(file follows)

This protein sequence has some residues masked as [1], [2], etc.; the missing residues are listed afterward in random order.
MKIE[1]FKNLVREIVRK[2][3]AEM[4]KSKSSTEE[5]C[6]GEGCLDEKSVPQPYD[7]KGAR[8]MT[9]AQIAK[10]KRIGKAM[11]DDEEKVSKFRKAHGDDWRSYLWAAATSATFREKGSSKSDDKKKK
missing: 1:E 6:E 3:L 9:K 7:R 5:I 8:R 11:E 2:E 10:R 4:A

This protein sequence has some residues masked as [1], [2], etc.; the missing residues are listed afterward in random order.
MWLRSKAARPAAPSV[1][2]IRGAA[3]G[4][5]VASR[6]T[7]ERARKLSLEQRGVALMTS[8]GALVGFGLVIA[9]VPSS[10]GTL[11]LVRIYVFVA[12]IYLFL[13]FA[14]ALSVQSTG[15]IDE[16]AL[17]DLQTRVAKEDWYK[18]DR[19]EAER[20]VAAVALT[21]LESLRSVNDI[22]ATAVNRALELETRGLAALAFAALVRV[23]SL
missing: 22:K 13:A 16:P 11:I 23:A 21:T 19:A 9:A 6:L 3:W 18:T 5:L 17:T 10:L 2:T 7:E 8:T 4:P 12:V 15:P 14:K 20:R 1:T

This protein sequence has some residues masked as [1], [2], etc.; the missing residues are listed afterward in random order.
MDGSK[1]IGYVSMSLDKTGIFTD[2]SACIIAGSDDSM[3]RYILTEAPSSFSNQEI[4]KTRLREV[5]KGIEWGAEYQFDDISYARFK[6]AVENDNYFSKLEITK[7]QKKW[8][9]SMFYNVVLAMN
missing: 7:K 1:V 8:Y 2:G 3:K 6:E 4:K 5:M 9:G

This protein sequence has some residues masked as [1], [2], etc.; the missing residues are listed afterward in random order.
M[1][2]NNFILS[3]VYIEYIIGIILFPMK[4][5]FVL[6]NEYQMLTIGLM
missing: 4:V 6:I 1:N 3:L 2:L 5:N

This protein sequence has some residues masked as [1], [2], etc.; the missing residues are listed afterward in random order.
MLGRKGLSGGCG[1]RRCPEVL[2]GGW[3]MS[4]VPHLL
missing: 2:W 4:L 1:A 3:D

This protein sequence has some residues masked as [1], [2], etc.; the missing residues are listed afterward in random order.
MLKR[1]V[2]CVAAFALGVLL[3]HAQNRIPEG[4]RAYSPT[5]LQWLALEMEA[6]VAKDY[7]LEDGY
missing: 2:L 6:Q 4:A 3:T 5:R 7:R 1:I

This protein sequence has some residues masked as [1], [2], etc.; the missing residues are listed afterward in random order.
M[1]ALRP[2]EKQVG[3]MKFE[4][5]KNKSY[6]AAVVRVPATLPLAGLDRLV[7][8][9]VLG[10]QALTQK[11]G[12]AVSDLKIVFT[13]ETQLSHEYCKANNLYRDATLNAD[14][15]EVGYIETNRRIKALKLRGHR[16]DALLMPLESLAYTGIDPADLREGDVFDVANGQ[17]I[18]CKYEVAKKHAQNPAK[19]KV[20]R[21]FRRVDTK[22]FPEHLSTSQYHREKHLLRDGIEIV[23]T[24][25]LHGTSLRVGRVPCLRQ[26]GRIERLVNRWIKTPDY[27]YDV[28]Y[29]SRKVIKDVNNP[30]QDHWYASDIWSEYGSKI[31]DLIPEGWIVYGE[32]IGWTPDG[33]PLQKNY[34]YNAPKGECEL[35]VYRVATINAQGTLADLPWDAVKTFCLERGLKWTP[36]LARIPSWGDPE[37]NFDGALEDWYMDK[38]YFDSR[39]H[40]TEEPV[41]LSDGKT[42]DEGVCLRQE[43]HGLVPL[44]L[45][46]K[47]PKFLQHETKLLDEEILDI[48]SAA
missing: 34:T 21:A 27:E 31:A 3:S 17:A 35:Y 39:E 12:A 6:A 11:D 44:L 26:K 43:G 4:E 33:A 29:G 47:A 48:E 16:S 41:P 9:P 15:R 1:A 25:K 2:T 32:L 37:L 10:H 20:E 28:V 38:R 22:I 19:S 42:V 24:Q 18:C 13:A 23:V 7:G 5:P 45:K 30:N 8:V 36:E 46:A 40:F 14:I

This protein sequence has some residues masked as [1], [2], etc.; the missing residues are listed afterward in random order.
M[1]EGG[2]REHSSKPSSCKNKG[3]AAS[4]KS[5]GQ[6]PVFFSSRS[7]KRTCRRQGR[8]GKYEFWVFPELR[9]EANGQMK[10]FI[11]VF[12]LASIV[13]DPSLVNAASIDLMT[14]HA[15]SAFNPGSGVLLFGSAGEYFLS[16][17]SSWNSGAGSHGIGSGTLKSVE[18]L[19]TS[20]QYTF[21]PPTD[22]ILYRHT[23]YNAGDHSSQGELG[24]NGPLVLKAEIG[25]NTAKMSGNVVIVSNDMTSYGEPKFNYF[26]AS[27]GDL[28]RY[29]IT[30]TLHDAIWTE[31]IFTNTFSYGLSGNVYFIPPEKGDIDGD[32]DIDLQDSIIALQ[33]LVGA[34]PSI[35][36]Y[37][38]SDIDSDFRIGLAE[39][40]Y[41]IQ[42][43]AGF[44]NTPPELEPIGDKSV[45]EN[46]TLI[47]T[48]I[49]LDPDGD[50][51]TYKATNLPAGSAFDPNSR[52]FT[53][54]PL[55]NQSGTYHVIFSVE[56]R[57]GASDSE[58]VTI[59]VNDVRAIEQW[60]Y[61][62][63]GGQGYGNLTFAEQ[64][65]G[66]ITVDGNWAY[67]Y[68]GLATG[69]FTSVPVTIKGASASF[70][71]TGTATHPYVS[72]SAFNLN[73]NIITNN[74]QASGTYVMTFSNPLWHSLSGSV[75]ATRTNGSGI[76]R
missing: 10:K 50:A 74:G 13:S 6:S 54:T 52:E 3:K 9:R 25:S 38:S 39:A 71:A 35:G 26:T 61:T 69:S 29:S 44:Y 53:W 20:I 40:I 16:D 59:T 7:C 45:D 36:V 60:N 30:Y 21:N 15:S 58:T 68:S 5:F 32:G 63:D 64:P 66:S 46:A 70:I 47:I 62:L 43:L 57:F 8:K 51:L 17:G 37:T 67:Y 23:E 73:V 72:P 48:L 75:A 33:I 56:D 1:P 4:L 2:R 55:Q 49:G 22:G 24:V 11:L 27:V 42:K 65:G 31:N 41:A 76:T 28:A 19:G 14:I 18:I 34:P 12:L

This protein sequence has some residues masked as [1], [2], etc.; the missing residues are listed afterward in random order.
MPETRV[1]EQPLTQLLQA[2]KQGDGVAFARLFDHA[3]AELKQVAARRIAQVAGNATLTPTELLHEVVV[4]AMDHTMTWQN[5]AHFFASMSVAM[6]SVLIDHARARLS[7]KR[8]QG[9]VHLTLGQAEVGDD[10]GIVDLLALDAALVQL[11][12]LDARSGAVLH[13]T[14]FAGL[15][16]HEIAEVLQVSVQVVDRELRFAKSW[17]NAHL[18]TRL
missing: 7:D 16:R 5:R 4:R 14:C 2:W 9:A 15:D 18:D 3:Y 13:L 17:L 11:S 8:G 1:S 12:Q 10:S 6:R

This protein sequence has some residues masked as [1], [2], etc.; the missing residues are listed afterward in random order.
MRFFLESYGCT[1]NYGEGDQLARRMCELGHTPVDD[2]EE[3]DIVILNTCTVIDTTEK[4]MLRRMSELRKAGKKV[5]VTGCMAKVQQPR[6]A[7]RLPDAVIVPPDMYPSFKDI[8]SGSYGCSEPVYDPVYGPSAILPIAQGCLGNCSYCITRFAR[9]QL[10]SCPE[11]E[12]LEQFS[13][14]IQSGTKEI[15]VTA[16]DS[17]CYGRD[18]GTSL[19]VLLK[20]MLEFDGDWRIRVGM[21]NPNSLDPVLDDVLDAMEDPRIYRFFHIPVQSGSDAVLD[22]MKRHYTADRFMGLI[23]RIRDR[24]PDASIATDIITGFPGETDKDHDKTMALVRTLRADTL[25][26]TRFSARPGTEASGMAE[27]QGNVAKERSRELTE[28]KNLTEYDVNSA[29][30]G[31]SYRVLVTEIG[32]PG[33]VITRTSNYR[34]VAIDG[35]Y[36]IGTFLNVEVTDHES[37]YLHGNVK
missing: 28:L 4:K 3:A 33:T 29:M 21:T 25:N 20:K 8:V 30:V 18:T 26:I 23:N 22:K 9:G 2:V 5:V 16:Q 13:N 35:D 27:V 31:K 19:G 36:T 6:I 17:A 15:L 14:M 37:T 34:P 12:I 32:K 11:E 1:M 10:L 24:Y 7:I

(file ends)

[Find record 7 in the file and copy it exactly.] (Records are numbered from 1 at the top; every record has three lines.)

This protein sequence has some residues masked as [1], [2], etc.; the missing residues are listed afterward in random order.
M[1]ALRP[2]EKQVG[3]MKFE[4][5]KNKSY[6]AAVVRVPATLPLAGLDRLV[7][8][9]VLG[10]QALTQK[11]G[12]AVSDLKIVFT[13]ETQLSHEYCKANNLYRDATLNAD[14][15]EVGYIETNRRIKALKLRGHR[16]DALLMPLESLAYTGIDPADLREGDVFDVANGQ[17]I[18]CKYEVAKKHAQNPAK[19]KV[20]R[21]FRRVDTK[22]FPEHLSTSQYHREKHLLRDGIEIV[23]T[24][25]LHGTSLRVGRVPCLRQ[26]GRIERLVNRWIKTPDY[27]YDV[28]Y[29]SRKVIKDVNNP[30]QDHWYASDIWSEYGSKI[31]DLIPEGWIVYGE[32]IGWTPDG[33]PLQKNY[34]YNAPKGECEL[35]VYRVATINAQGTLADLPWDAVKTFCLERGLKWTP[36]LARIPSWGDPE[37]NFDGALEDWYMDK[38]YFDSR[39]H[40]TEEPV[41]LSDGKT[42]DEGVCLRQE[43]HGLVPL[44]L[45][46]K[47]PKFLQHETKLLDEEILDI[48]SAA
missing: 34:T 21:A 27:E 31:A 3:S 17:A 35:Y 39:E 12:A 6:A 11:D 44:L 26:K 43:G 4:E 33:A 29:G 47:A 48:E 16:S 41:P 9:P 15:R 1:A 25:K 2:T 32:L 37:L 10:H 20:E 28:V 38:R 22:I 19:S 42:V 24:Q 18:C 13:A 23:V 7:G 5:P 45:K 30:N 8:V 36:E 46:A 40:F 14:I